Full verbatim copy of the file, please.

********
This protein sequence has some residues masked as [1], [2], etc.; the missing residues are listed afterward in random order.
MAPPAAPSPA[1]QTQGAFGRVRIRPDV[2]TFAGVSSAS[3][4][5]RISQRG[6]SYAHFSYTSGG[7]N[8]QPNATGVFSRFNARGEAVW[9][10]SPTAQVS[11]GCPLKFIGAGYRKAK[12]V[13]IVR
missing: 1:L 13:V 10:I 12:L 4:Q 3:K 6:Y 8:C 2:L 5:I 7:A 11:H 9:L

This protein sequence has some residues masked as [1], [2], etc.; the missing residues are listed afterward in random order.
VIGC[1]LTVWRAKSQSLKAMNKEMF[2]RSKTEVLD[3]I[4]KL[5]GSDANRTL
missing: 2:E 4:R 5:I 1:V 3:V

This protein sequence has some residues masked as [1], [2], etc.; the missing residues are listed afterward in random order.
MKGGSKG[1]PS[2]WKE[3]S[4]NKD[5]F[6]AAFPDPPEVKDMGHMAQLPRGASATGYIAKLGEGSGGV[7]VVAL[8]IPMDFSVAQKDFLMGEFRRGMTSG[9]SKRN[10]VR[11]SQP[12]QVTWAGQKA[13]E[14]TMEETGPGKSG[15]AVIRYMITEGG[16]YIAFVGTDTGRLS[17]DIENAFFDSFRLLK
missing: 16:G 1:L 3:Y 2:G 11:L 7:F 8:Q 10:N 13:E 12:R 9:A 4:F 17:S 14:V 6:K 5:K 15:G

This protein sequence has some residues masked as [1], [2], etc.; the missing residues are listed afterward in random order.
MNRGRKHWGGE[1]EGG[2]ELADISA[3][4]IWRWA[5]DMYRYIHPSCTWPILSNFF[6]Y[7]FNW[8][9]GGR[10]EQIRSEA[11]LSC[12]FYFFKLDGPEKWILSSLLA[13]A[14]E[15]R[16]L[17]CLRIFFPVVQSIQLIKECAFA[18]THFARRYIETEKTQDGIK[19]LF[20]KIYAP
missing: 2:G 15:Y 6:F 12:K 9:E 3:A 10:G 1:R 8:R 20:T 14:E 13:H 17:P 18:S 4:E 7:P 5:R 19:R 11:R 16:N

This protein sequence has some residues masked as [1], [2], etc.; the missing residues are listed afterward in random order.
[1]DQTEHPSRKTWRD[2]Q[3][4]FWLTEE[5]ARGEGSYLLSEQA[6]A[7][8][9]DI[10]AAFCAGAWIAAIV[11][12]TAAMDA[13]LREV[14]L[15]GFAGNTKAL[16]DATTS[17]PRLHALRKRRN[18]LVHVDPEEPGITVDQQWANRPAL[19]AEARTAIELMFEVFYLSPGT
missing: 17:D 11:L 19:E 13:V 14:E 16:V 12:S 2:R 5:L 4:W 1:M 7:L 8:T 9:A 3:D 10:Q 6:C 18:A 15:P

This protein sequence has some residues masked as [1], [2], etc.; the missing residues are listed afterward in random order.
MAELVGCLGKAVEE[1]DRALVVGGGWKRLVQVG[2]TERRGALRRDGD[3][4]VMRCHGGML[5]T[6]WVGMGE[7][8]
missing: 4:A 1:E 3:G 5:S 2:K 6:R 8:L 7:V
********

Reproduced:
This protein sequence has some residues masked as [1], [2], etc.; the missing residues are listed afterward in random order.
MAPPAAPSPA[1]QTQGAFGRVRIRPDV[2]TFAGVSSAS[3][4][5]RISQRG[6]SYAHFSYTSGG[7]N[8]QPNATGVFSRFNARGEAVW[9][10]SPTAQVS[11]GCPLKFIGAGYRKAK[12]V[13]IVR
missing: 1:L 13:V 10:I 12:L 4:Q 3:K 6:Y 8:C 2:L 5:I 7:A 11:H 9:L

This protein sequence has some residues masked as [1], [2], etc.; the missing residues are listed afterward in random order.
VIGC[1]LTVWRAKSQSLKAMNKEMF[2]RSKTEVLD[3]I[4]KL[5]GSDANRTL
missing: 2:E 4:R 5:I 1:V 3:V

This protein sequence has some residues masked as [1], [2], etc.; the missing residues are listed afterward in random order.
MKGGSKG[1]PS[2]WKE[3]S[4]NKD[5]F[6]AAFPDPPEVKDMGHMAQLPRGASATGYIAKLGEGSGGV[7]VVAL[8]IPMDFSVAQKDFLMGEFRRGMTSG[9]SKRN[10]VR[11]SQP[12]QVTWAGQKA[13]E[14]TMEETGPGKSG[15]AVIRYMITEGG[16]YIAFVGTDTGRLS[17]DIENAFFDSFRLLK
missing: 16:G 1:L 3:Y 2:G 11:L 7:F 8:Q 10:N 13:E 12:R 9:A 4:F 17:S 14:V 6:K 5:K 15:G

This protein sequence has some residues masked as [1], [2], etc.; the missing residues are listed afterward in random order.
MNRGRKHWGGE[1]EGG[2]ELADISA[3][4]IWRWA[5]DMYRYIHPSCTWPILSNFF[6]Y[7]FNW[8][9]GGR[10]EQIRSEA[11]LSC[12]FYFFKLDGPEKWILSSLLA[13]A[14]E[15]R[16]L[17]CLRIFFPVVQSIQLIKECAFA[18]THFARRYIETEKTQDGIK[19]LF[20]KIYAP
missing: 2:G 15:Y 6:F 12:K 9:E 3:A 10:G 1:R 8:R 20:T 14:E 13:H 17:P 18:S 4:E 7:P 5:R 19:R 11:R 16:N

This protein sequence has some residues masked as [1], [2], etc.; the missing residues are listed afterward in random order.
[1]DQTEHPSRKTWRD[2]Q[3][4]FWLTEE[5]ARGEGSYLLSEQA[6]A[7][8][9]DI[10]AAFCAGAWIAAIV[11][12]TAAMDA[13]LREV[14]L[15]GFAGNTKAL[16]DATTS[17]PRLHALRKRRN[18]LVHVDPEEPGITVDQQWANRPAL[19]AEARTAIELMFEVFYLSPGT
missing: 17:D 11:L 19:E 13:V 14:E 16:V 12:S 2:R 5:L 4:W 1:M 7:L 8:T 9:A 3:D 10:Q 6:C 18:A 15:P

This protein sequence has some residues masked as [1], [2], etc.; the missing residues are listed afterward in random order.
MAELVGCLGKAVEE[1]DRALVVGGGWKRLVQVG[2]TERRGALRRDGD[3][4]VMRCHGGML[5]T[6]WVGMGE[7][8]
missing: 4:A 1:E 3:G 5:S 2:K 6:R 8:L 7:V